A group of misfits decide to leave for a place that they can all be free. Their mode of transportation is a PBY flying boat. The only problem is that the PBY needs a lot of work and they will need jobs to pay for the parts. When they find that they have only 10 days before the PBY is sold for scrap, they decide on borrowing the parts for their trip.Written by
Tony Fontana <email@example.com>
Actually filmed in 1971, shortly after Jane Fonda and Donald Sutherland had co-starred in the very different "Klute", but not released anywhere until 1973. Fonda and Sutherland, who were briefly a real-life romantic item around that time, were also involved in "The FTA Show", an entertainment touring towns in the US with military bases nearby; the show was a satirical event protesting the Vietnam war. Several other people connected with "Steelyard Blues" were also involved, notably actor Peter Boyle. See more »
During the scene at the airfield when Eagle is dressed as a soldier and is shooting arrows, he is heard saying "Up yours, Kraut!" but his lip movements clearly don't match the "up yours" part. See more »
You could have waited five minutes. With him, even 30 seconds would have done it.
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The Committee is in the opening cast list See more »
When originally broadcast on NBC in 1979, the film was retitled "The Final Crash". See more »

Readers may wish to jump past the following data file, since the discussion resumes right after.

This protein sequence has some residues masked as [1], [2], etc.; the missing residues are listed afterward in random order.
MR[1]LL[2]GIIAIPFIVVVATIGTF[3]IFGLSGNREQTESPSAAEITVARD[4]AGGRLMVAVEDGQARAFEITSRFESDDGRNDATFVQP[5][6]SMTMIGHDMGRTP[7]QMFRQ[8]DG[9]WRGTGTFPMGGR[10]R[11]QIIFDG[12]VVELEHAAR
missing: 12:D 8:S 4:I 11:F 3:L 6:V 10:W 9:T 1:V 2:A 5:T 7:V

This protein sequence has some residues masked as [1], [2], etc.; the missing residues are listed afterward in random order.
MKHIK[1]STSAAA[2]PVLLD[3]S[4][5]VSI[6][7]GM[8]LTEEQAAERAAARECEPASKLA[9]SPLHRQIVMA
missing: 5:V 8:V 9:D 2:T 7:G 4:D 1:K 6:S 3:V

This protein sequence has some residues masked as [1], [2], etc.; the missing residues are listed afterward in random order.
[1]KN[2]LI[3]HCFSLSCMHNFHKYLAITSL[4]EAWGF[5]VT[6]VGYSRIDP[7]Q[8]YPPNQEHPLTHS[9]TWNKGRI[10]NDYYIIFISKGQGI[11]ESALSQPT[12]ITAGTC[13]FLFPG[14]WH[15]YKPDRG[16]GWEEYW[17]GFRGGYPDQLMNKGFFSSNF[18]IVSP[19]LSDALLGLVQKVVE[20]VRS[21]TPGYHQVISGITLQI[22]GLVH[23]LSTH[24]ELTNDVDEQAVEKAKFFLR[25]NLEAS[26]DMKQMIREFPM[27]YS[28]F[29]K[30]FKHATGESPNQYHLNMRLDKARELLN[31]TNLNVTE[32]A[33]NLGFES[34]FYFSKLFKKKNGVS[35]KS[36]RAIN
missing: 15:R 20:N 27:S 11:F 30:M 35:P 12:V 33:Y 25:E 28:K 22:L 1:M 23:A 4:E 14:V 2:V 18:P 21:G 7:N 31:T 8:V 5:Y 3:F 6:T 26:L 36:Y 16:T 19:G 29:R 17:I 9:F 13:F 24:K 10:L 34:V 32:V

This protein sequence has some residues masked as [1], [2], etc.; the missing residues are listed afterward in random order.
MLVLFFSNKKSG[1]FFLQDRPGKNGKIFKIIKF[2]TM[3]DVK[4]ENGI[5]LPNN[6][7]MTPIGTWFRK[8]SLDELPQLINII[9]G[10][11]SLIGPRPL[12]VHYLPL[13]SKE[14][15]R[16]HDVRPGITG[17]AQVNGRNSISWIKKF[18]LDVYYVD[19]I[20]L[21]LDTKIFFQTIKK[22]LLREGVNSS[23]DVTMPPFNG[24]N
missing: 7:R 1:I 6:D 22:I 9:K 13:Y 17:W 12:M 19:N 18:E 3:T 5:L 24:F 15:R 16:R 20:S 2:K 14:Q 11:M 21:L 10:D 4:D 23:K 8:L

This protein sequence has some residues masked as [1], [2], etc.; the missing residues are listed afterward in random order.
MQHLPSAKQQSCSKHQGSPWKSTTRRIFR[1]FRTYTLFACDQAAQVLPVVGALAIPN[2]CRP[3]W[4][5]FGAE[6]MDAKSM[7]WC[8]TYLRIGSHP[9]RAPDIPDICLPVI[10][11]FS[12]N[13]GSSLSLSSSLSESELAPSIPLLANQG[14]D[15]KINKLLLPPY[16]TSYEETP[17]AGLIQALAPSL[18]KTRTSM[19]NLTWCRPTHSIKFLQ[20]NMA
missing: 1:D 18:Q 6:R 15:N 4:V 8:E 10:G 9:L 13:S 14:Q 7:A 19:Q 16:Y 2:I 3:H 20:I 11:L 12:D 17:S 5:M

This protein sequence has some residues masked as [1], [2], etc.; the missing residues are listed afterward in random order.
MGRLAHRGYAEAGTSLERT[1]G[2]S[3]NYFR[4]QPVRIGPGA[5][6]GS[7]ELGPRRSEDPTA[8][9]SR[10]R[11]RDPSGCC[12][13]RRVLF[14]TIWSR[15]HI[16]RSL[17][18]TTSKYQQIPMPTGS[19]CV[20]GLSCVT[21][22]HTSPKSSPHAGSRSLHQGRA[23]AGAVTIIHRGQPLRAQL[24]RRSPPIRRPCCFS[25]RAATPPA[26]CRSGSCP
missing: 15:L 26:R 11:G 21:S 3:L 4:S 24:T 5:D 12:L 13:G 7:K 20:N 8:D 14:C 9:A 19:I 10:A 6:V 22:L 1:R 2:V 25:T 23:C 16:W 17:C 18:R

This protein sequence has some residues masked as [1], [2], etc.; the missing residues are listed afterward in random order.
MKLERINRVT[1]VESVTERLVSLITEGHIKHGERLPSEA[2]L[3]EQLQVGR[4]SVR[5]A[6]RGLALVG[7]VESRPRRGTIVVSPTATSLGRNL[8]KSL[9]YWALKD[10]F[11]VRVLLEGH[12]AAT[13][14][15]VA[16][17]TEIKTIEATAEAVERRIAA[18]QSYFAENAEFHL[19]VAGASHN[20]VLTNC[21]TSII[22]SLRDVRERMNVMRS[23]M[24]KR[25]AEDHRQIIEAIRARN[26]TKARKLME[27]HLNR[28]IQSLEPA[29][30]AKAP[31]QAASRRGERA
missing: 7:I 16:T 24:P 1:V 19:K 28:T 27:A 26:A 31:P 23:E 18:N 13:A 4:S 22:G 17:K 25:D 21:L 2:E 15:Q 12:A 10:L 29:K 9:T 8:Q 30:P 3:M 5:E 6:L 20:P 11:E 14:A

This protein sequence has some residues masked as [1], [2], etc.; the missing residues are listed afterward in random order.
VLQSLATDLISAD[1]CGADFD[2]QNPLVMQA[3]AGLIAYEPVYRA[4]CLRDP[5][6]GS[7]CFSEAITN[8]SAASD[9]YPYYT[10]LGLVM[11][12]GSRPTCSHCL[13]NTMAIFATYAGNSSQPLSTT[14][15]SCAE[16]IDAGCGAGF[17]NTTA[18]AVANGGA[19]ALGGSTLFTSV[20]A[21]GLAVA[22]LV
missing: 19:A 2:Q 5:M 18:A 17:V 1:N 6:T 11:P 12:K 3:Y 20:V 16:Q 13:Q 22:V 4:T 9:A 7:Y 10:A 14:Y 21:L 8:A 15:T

Given the people involved, it is hard to see why this movie should be so messed up and dull. The writer, David Ward, wrote the amazing caper film "The Sting" two years later, Jane Fonda had just won an Academy Award for Klute, and Donald Sutherland had just done excellent work in films like "Klute," "Start the Revolution Without Me," and "Kelly's Heroes." Plotwise, the movie is a caper tale, with a small gang of bumbling misfits planning a big heist. At the same time the movie wants to be hip satire, a series of comedy sketches of the type that the NBC television show "Saturday Night" would do so well two years later. The bad result is that the plot makes the comedy bits seem awkward and forced and the disconnected comedy bits destroy any kind of suspense that the heist might have. It is quite literally a movie that keeps smashing into itself, just as the cars in the cars in the demolition scenes run into each other.
The only real interest for me was watching Jane Fonda. Her "Iris Caine" is supposed to be a light hearted version of her dramatic Bree Daniels prostitute character in "Klute" Yet, one doesn't believe her for a moment. It is always Jane Fonda pretending to be a prostitute that we are watching. It is as terrible a performance as her performance in "Klute" was terrific. It would be a good lesson for acting teachers to run the two films together to show how the same actress in the same type of role can be great or pathetic. It suggests that actors are only as good as their writers and directors.
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